(CN) – A new marketing campaign rolled out by Greek yogurt powerhouse Chobani is making multiple stops in federal court.
Central New York-based Chobani fired a preemptive shot Jan. 8 across the bow of Dannon, maker of the low-calorie Light & Fit Greek yogurt, seeking a ruling that the campaign for Chobani’s low-calorie Simply 100 brand contains no “false, misleading, disparaging or deceptive statements or claims in connection with advertisements for various of its Greek yogurt products in violation of the Lanham Act and/or New York state law.”
Two days later, though, General Mills, maker of the low-calorie Yoplait Greek 100 brand, alleged just that in a complaint filed against Chobani.
Advertising Age reported last week that Chobani’s Simply 100 campaign, launched Jan. 6, “calls out” the light Greek yogurts made by Dannon and Yoplait for their use of artificial ingredients. The 12-week marketing push includes print, television and online ads, according to the trade publication.
In a statement, Chobani said the campaign was designed “to help consumers make informed decisions about their food choices, including the choice between natural sweeteners and artificial sweeteners.”
“We know people are concerned about artificial sweeteners in their food, and this campaign is about giving them truthful and accurate information,” said Chobani’s chief marketing officer Peter McGuinness.
Chobani, headquartered in Norwich, N.Y., about an hour northeast Binghamton, sparked a U.S. frenzy for Greek yogurt when it opened for business in 2007, according to the Washington Post. Greek yogurt, thicker and creamier than standard yogurt, today accounts for about half of all U.S. yogurt sales.
Chobani sales soared with Americans’ appetites, hitting $1 billion in sales by 2012. Last year, sales were $1.6 billion according to the Post, but the pace of growth slowed due to start-up missteps, a product recall, and competition from big guns Yoplait and Dannon.
Chobani likes to boast that it makes high-quality Greek yogurt with “simple, authentic and natural ingredients” – including fresh milk from local farmers in New York and Idaho, where it produces its yogurt.
The company says its Simply 100 brand “is the only nationally distributed brand of reduced-calorie Greek yogurt that does not contain artificial sweeteners or artificial preservatives.”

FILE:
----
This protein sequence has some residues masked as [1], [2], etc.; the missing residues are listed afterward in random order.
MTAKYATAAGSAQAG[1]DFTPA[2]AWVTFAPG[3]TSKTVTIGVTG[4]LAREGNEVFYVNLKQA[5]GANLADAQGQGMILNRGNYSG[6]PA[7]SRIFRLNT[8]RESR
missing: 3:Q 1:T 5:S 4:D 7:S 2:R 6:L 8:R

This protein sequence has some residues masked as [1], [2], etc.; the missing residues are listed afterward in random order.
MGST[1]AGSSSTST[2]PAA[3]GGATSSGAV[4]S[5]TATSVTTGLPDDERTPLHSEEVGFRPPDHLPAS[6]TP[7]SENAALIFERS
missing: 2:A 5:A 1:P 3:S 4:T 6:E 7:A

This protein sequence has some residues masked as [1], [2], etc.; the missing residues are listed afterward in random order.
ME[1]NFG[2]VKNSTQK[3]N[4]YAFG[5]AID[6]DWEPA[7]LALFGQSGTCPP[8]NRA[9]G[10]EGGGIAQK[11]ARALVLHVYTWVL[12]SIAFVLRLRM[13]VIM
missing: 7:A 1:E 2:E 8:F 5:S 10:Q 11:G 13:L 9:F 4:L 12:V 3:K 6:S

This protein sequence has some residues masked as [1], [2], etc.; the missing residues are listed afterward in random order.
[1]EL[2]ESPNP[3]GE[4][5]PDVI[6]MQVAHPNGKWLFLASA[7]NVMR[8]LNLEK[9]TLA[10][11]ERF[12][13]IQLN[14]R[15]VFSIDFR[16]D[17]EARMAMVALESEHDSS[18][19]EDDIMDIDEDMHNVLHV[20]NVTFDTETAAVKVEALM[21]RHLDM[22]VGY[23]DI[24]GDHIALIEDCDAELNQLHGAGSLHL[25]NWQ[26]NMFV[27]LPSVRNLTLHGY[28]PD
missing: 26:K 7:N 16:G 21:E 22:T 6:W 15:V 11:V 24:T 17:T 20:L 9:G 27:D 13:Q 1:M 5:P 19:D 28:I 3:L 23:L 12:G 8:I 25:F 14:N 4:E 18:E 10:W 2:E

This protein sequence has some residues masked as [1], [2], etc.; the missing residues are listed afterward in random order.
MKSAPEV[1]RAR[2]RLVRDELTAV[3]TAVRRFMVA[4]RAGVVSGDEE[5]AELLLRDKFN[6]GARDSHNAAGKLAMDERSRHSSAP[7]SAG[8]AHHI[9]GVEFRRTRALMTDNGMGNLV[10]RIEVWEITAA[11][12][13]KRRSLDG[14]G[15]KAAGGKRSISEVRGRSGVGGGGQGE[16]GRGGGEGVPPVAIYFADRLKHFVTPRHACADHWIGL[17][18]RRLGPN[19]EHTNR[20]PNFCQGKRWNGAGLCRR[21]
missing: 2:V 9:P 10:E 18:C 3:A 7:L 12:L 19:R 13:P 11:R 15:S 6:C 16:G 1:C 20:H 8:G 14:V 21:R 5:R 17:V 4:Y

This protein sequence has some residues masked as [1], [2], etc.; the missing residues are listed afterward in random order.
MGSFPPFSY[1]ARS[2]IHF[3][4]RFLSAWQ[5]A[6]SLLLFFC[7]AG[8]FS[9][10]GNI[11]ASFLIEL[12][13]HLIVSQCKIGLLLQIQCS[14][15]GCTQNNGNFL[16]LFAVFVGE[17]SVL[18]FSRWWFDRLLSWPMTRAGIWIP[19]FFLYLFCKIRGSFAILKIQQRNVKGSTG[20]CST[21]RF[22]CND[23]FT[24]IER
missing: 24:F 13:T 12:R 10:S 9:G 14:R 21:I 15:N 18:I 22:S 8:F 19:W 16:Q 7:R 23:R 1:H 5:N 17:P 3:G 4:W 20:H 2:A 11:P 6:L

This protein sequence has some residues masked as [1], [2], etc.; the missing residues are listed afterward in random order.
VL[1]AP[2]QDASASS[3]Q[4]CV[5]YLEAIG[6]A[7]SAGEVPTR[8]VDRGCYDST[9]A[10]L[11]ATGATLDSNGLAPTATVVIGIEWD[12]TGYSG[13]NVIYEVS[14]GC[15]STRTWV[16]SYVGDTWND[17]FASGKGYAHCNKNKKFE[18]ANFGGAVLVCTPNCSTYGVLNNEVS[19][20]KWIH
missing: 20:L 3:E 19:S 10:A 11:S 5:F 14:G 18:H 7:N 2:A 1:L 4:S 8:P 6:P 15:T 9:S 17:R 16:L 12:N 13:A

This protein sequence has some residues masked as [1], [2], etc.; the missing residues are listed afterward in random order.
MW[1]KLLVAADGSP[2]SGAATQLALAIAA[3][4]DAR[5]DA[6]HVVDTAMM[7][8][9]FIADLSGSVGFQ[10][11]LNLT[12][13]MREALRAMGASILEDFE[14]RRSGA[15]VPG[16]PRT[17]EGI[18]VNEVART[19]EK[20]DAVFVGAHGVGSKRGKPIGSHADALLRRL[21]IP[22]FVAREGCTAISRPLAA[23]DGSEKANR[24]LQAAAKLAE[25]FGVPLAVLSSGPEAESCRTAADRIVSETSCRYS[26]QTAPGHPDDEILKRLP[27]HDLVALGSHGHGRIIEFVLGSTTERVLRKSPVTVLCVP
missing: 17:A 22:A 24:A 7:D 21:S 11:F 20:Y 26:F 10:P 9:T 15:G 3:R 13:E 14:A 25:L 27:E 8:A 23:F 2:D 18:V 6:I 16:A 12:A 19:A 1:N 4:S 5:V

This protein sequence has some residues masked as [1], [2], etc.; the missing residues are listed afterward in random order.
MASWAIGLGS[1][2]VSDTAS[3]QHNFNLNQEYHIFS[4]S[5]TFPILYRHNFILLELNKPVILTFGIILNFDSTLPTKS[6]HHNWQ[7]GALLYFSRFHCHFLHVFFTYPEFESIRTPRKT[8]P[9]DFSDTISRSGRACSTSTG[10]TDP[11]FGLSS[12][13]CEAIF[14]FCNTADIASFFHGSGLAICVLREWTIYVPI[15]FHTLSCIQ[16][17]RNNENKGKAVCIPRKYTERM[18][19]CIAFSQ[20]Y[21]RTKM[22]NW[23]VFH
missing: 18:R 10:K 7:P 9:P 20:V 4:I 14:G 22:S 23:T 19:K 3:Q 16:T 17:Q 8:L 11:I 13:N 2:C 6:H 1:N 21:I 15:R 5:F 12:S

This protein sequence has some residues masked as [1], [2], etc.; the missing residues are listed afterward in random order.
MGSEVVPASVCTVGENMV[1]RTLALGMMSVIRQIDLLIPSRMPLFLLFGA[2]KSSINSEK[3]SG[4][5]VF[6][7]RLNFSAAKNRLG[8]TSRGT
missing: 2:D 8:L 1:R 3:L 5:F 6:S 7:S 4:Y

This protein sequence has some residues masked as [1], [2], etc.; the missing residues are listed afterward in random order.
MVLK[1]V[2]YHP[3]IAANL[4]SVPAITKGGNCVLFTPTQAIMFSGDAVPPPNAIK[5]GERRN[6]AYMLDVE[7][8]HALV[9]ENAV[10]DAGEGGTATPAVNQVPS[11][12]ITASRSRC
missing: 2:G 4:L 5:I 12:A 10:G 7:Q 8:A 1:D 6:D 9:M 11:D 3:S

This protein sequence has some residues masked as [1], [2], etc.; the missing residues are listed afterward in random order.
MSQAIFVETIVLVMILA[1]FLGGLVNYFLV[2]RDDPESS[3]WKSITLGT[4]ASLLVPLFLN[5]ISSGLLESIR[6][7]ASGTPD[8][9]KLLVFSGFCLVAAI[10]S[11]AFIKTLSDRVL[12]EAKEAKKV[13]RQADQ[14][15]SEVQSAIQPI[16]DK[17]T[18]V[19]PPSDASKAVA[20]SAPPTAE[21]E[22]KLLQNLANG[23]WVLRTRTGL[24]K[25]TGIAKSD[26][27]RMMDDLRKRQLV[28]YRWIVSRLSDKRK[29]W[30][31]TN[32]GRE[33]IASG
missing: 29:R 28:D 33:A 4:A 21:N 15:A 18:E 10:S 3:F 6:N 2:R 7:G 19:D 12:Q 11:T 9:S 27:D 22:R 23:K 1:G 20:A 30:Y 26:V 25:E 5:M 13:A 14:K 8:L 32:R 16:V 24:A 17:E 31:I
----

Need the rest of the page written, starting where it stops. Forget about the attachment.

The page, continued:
Chobani’s new advertising campaign makes that same point, and discloses “among other claims” that Dannon Light & Fit Greek Yogurt contains the artificial sweetener sucralose, according to Chobani’s federal lawsuit.
The complaint explains that sucralose is a noncaloric sugar made in a five-step process that selectively substitutes chlorine atoms to convert the sugar to an inert, unreactive substance.
That keeps sucralose from being broken down in the body for energy, “thus making sucralose intensely sweet and yet noncaloric,” Chobani claims.
The company says that after it launched the Simply 100 campaign, a Dannon representative told the media that Chobani’s claims “were ‘untrue and irresponsible'” and that Dannon intended “‘to pursue all available remedies'” to counter the advertising.
According to the complaint, Chobani received an emailed letter from a Dannon attorney at 6 p.m. on Jan. 7 that accused the company of violating New York law and the Lanham Act through the campaign. The letter “demanded that Chobani immediately discontinue the Simply 100 campaign,” Chobani says.
According to the complaint, Dannon – owned by France’s Danone SA and headquartered outside New York City in White Plains – has found fault with Chobani before, accusing the company last summer of false and misleading claims about the sugar content of its Greek yogurts versus regular yogurt.
In its lawsuit, Chobani seeks a declaratory judgment that no claims in the Simply 100 campaign nor any of the sugar comparison claims that Dannon objects to amount to false advertising.
Julia Huston of Foley Hoad in Boston represents Chobani.
General Mills’ Jan. 10 complaint in Minneapolis calls the new ads an “attack campaign” and asks that Chobani be enjoined immediately from continuing them.
The lawsuit says the ads portray the Yoplait Greek 100 brand as “laced with a pesticide that is ‘used to kill bugs,'” when in fact the substance targeted is potassium sorbate, a widely used preservative.
General Mills, based in suburban Minneapolis, claims the campaign amounts to false advertising that violates the Lanham Act and Minnesota law.
Not enjoining the ads “will irreparably harm General Mills and the goodwill it has developed over several years with millions of dollars to build and protect the Yoplait Greek 100 brand and the Yoplait line of yogurts,” the complaint states.
The 23-page lawsuit says General Mills spent more than $900 million over the last five years to market Yoplait. Annual revenue from the Yoplait Greek 100 line is about $200 million, according to the company.
The complaint includes an online link to one Chobani ad that General Mills says “goes so far as to convey” that Yoplait Greek 100 “is so dangerous and unfit to eat that consumers should discard it as garbage.”
Randall Kahnke of Faegre Baker Daniels in Minneapolis represents General Mills.
A Dannon spokesman told Advertising Age last week that its Light & Fit Greek yogurt has been successful due to its taste, flavor variety and 80 calories. The publication said the spokesman noted that sucralose has been widely used as a sweetener for more than 15 years. General Mills told Advertising Age that in testing sweeteners for Yoplait Greek 100, consumers liked the product with sucralose best.
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